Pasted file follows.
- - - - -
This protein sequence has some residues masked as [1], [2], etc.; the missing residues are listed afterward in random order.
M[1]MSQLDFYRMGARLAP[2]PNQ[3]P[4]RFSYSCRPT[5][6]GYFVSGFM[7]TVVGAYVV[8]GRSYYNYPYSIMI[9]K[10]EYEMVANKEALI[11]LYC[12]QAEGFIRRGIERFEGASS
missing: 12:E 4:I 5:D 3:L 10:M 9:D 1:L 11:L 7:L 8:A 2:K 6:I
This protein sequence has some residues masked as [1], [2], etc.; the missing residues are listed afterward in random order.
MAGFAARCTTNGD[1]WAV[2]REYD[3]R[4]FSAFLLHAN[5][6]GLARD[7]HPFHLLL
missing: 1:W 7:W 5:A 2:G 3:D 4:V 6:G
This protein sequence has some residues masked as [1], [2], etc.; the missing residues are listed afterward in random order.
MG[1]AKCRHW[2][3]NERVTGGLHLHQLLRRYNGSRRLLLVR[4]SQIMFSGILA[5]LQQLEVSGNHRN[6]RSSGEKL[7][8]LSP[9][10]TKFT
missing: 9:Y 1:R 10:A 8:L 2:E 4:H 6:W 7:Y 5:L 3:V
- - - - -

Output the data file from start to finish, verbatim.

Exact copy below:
This protein sequence has some residues masked as [1], [2], etc.; the missing residues are listed afterward in random order.
M[1]MSQLDFYRMGARLAP[2]PNQ[3]P[4]RFSYSCRPT[5][6]GYFVSGFM[7]TVVGAYVV[8]GRSYYNYPYSIMI[9]K[10]EYEMVANKEALI[11]LYC[12]QAEGFIRRGIERFEGASS
missing: 12:E 4:I 5:D 3:L 10:M 9:D 1:L 11:L 7:L 8:A 2:K 6:I
This protein sequence has some residues masked as [1], [2], etc.; the missing residues are listed afterward in random order.
MAGFAARCTTNGD[1]WAV[2]REYD[3]R[4]FSAFLLHAN[5][6]GLARD[7]HPFHLLL
missing: 1:W 7:W 5:A 2:G 3:D 4:V 6:G
This protein sequence has some residues masked as [1], [2], etc.; the missing residues are listed afterward in random order.
MG[1]AKCRHW[2][3]NERVTGGLHLHQLLRRYNGSRRLLLVR[4]SQIMFSGILA[5]LQQLEVSGNHRN[6]RSSGEKL[7][8]LSP[9][10]TKFT
missing: 9:Y 1:R 10:A 8:L 2:E 4:H 6:W 7:Y 5:L 3:V